German Ministry employee makes unsupported claim that COVID-19 pandemic is a global false alarm in widely circulated yet unsolicited opinion article
Approximately 400,000 people have died worldwide in the past six months from COVID-19. Current evidence indicates that the impact would have been more devastating without the implementation of control measures. Epidemiological data suggest that early intervention has successfully slowed the spread of COVID-19, allowing governments to manage the outbreak and minimize secondary mortality due to other causes.
Unsupported: The COVID-19 pandemic outbreak continues to affect populations around the world. A complete evaluation of the health and economic impacts of the pandemic will require more time and massive worldwide data collection.
Misleading: The document in question was not leaked from Germany’s Interior Ministry, nor was it solicited or prepared by any unit of the Interior Ministry. The document represents the private opinion of a single ministry employee and several independent scientists who publicly disseminated it on Ministry letterhead without authorization. The German government does not agree with the assessments presented in this personal analysis.
An article posted by News Punch on 2 June 2020 partially reproduces a document originally published by the German outlet Tichys Einblick on 10 May 2020, claiming that it was leaked from Germany’s Interior Ministry. The document, titled KM 4 Analysis of Crisis Management, claims that “the corona crisis is proving to be a false alarm”. In the last few weeks, the document’s critique of the German government’s response to the COVID-19 pandemic has spread through German media as well as international and social media outlets.
The author of the document is Stephan Kohn, a politologist and employee of Germany’s Interior Ministry in the KM 4 department for the Protection of Critical Infrastructures. However, Kohn’s analysis was not requested by the Interior Ministry, as the article claims. On 10 May, Germany’s Interior Ministry issued a press release stating that the employee had disseminated his “private opinion on the corona crisis management” and that the “elaboration was carried out outside the area of responsibility as well as without assignment and authorization”.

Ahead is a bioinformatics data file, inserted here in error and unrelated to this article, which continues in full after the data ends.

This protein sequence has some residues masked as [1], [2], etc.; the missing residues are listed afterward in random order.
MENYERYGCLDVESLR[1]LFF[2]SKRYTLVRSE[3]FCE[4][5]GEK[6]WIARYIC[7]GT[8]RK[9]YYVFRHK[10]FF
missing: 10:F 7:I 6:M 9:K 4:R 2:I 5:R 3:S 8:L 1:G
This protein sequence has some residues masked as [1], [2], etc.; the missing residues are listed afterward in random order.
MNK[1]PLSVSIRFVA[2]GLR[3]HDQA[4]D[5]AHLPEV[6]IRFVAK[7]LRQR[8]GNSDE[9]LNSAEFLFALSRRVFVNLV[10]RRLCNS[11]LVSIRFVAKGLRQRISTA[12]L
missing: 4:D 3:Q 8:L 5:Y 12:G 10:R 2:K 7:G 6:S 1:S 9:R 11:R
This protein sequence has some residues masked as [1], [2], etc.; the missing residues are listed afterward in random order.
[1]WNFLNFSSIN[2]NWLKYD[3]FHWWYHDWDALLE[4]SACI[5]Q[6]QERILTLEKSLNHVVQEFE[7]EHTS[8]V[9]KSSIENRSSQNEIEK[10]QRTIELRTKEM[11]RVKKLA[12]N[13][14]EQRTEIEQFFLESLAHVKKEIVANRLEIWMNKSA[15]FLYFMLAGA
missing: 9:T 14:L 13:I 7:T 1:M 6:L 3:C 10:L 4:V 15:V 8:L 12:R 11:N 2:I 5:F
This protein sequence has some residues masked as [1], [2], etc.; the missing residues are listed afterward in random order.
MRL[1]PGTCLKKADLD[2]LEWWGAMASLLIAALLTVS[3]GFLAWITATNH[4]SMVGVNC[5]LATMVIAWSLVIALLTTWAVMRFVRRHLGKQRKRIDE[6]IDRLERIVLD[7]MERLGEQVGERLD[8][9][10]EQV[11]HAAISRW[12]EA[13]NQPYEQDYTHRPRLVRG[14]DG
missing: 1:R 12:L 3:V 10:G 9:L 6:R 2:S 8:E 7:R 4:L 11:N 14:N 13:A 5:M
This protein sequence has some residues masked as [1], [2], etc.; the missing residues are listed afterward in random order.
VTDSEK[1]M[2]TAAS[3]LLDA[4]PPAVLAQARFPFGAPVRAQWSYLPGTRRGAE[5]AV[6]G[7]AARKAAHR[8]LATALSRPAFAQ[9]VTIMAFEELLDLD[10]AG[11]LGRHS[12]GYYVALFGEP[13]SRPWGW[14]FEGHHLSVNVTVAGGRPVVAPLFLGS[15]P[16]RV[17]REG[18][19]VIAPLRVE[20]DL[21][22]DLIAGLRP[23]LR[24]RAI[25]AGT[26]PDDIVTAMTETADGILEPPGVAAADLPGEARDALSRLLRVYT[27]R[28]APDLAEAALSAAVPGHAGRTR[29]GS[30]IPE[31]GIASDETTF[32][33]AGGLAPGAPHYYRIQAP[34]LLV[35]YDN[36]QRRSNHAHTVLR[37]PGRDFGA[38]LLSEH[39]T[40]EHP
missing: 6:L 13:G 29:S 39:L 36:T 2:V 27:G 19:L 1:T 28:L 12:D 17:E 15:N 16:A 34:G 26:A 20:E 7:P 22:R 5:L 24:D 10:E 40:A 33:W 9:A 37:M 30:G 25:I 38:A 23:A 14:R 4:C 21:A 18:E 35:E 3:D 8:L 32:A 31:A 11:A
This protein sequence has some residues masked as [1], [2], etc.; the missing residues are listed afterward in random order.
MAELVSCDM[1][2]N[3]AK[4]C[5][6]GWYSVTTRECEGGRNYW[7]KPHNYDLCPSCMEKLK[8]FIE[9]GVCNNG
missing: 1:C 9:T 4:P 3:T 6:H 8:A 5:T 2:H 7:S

Three days later, Federal Minister of the Interior Horst Seehofer addressed the issue in a press conference about border control measures instituted during the COVID-19 pandemic. Seehofer pointed out that “a limit has been reached” because the employee had used “the office, the infrastructure, the name [of the Interior Minister]” to distribute his view. On 14 May, German Chancellor Angela Merkel further clarified at the German Parliament that the government did not agree with the assessments presented in the document. The employee has been suspended and is now undergoing disciplinary proceedings.
The News Punch article states that “the report has been drafted by a scientific panel appointed by the Interior Ministry and composed by external medical experts”. Kohn states in his document that his analysis involved the collaboration of ten “high-ranking experts/scientists” who, on 11 May, issued a joint press release to reprimand the government for ignoring expert advice during its handling of the pandemic. However, none of the collaborators were appointed by the Interior Ministry as the article states, nor do they serve as advisors to the Ministry. Furthermore, the panel did not include any virologists or epidemiologists, and some of the members had previously criticized the government’s management of COVID-19 based on unsupported or misleading arguments. One of the collaborators is a member of the National Academy of Sciences Leopoldina, but the institution clarified that he “has never been a member of the working groups that prepared Leopoldina’s three [now four] statements on the coronavirus pandemic. He is also currently not a member of any other working group or body of the Academy”.
In an effort to demonstrate that the risk of COVID-19 has been overestimated, the News Punch article quotes several claims from Kohn’s analysis. Without providing any scientific evidence, Kohn states that “the people who die from corona are essentially those who would statistically die this year” and that “the danger is no greater than that of many other viruses”. A precise assessment of the mortality due to COVID-19 will require time and further studies, but current data from the European mortality monitoring network EuroMOMO indicate that the pandemic has caused about 170,000 excess deaths in its 24 European partner countries. The U.S. has also observed excess deaths during the pandemic peak, as Health Feedback has previously reviewed here.